Press release on the Istanbul package agreements

Submitted on Thu, 04/13/2023 - 20:10

We noted the latest press release from the UN Secretariat on the Black Sea Initiative for the export of Ukrainian food, which once again distorts data and facts. In this regard, we have to clarify the real state of affairs both with the implementation of the Black Sea Initiative and with the Russia-UN Memorandum on promoting domestic agricultural exports. These documents, as is known, are interconnected parts of the package proposed by UN Secretary-General Antonio Guterres.

The UN press release addresses the failure to carry out inspections at the Joint Coordination Centre (JCC) in Istanbul for the first time since the initiative launched. It must be noted that neither Kiev’s continued blocking of ammonia supplies, also prescribed in the agreements, nor the lack of any progress in the implementation of the Russia-UN Memorandum has ever caused the UN Secretariat to make a public response.

About the inspections. Today, 28 ships carrying more than 1 million tonnes of food are awaiting inspection in Turkish territorial waters. However, the UN staff at the JCC, which is responsible for the inspection plan, has refused to draw up such a schedule, trying to support the Ukrainians’ demands for the registration of ships engaged in the initiative.

In its turn, the situation around the registration of dry cargo is even more complicated. First, the Ukrainians drove ships into Turkish waters strictly for their selfish purposes, regardless of either the procedure of their inclusion in the initiative envisaged in the rules, or the requirements for screening. At the same time, Russia was accused of provoking traffic jams and creating artificial ship congestion. Then the administration of the Ukrainian ports realised that they could also make money off the order of passing ships, and began to take bribes from ship-owners to fast-track registration. This corruption story was widely covered even in the Ukrainian media.

In these conditions, as well as due to a significant increase in supplies for rich countries (more than 40 percent went to the EU alone) amid a reduction of the share for countries in need (down to 2.6 percent), which runs counter to the initially declared humanitarian goals of the initiative, the Russian delegation proposed to include the list of ships carrying food for African countries and/or those in line since January in the Ukrainian registration. This, however, drew an antagonistic reaction from the Ukrainians, who did not want to lose a source of additional illegal income and cancelled all applications on April 5 (which was not mentioned in the UN press release). Thus, as a result of the actions of the Ukrainians themselves and the UN members, the registration and inspection of ships stalled.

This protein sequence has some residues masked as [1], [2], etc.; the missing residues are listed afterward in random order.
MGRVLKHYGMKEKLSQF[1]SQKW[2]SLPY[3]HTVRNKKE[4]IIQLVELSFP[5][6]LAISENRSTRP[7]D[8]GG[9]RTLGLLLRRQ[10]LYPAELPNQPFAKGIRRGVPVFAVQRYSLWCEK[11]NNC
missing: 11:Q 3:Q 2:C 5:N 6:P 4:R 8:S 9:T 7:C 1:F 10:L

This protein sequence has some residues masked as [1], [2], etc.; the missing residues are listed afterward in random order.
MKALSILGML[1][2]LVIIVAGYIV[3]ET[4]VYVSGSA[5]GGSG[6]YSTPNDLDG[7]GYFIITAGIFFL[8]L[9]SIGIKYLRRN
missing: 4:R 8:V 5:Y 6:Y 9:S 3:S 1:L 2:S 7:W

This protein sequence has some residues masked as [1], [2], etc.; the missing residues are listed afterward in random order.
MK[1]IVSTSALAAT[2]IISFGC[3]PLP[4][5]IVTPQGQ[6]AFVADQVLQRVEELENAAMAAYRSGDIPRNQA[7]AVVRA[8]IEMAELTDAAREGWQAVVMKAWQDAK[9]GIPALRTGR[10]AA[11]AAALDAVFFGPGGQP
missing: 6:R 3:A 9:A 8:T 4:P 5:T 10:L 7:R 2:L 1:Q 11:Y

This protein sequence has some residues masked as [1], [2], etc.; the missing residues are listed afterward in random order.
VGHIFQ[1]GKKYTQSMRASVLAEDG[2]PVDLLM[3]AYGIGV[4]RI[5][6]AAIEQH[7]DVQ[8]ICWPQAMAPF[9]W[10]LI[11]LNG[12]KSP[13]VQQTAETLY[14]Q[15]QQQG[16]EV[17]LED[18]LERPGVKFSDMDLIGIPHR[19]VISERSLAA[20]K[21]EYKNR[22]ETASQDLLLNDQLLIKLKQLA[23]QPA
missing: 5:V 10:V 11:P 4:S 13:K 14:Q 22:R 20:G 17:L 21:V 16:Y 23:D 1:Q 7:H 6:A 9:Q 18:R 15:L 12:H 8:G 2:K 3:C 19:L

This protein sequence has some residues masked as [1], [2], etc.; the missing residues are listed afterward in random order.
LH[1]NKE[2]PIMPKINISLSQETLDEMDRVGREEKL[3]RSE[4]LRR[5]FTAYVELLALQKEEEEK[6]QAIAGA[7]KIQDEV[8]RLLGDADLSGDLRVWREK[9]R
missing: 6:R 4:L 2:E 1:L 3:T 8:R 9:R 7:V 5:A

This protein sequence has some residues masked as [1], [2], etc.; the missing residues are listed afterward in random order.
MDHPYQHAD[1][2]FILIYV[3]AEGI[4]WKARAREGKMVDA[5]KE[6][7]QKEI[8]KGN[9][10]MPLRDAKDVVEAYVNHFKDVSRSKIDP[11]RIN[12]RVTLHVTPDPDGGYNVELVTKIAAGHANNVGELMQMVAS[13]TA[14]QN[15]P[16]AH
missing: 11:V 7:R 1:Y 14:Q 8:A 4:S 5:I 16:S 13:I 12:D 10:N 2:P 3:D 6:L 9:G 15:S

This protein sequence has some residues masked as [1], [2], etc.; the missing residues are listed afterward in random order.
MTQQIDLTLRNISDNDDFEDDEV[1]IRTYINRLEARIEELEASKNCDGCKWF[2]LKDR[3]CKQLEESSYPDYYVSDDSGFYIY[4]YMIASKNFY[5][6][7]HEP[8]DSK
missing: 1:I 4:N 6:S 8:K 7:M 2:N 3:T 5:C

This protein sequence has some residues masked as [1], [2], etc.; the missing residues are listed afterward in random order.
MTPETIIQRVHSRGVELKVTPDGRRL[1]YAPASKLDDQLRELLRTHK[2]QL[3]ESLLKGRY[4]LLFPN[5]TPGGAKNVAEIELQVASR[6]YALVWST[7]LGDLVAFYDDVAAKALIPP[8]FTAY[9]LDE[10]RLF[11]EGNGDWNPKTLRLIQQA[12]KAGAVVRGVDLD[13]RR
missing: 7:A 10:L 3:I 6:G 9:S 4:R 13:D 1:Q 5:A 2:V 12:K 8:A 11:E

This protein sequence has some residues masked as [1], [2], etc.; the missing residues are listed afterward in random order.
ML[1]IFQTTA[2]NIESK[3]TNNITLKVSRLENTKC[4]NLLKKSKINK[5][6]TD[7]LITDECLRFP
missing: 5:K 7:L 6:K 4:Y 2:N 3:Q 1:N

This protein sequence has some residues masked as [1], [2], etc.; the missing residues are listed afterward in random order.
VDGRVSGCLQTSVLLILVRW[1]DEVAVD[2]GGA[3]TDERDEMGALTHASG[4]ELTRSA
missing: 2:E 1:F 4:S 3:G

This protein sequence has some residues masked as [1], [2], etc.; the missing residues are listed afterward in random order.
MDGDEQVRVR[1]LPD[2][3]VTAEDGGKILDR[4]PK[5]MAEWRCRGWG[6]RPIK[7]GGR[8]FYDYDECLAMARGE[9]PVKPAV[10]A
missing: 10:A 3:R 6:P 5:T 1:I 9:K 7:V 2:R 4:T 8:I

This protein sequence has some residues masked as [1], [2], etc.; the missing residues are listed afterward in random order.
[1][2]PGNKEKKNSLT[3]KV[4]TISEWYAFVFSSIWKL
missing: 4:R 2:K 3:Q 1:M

In general, we note that, despite all the grandiloquent statements made about global food security and assistance to countries in need, the Black Sea Initiative has served Kiev’s commercial exports exclusively in the interests of Western countries. The UN World Food Programme’s share of humanitarian deliveries (543,928 tonnes) looks ludicrous compared with the total volume of food exports (27.7 million tonnes). But Kiev is trying to use even these deliveries for political purposes, such as advertising its Grain from Ukrainepseudo-humanitarian campaign.

In addition to this, UN representatives like to cite FAO indicators, saying that world food prices have fallen (not by 20.5 percent but by 18.6 percent since March 2022), though they keep silent about the fact that prices, especially for wheat, remain too high and unaffordable for many consumers. One of the reasons for this is that 70 percent of Ukrainian exports are fodder corn and fodder crops.

They also forget to say that normalising the supply of Russian crops (70 percent wheat), as well as fertilisers, which are key to the future harvest, would also help solve this problem. However, even the free delivery of our fertilisers to the poorest countries meets many obstacles and delays: so far, the shipment to Malawi remains the only released consignment (20,000 out of the 262,000 tonnes blocked in the ports of Latvia, Estonia, Belgium and the Netherlands).

The removal of obstacles to Russian agricultural exports was supposed to take place as part of the Russia-UN Memorandum, which the UN did not even mention this time. Such silence is not only a clear indicator of the UN Secretariat’s attitude to the package Antonio Guterres proposed, but also of the absence of any practical results regarding the Memorandum.

In this context, Russia reaffirms its position that there can be no discussion of the Black Sea Initiative after May 18 without any progress regarding the five systematic problems (reconnecting Rosselkhozbank to SWIFT; resuming supplies of agricultural machinery, spare parts and maintenance service; lifting restrictions on insurance and reinsurance, plus unblocking access to ports; restoring the work of the Tolyatti-Odessa ammonia pipeline; and unblocking foreign assets and accounts of Russian companies related to the production and transportation of food and fertilisers).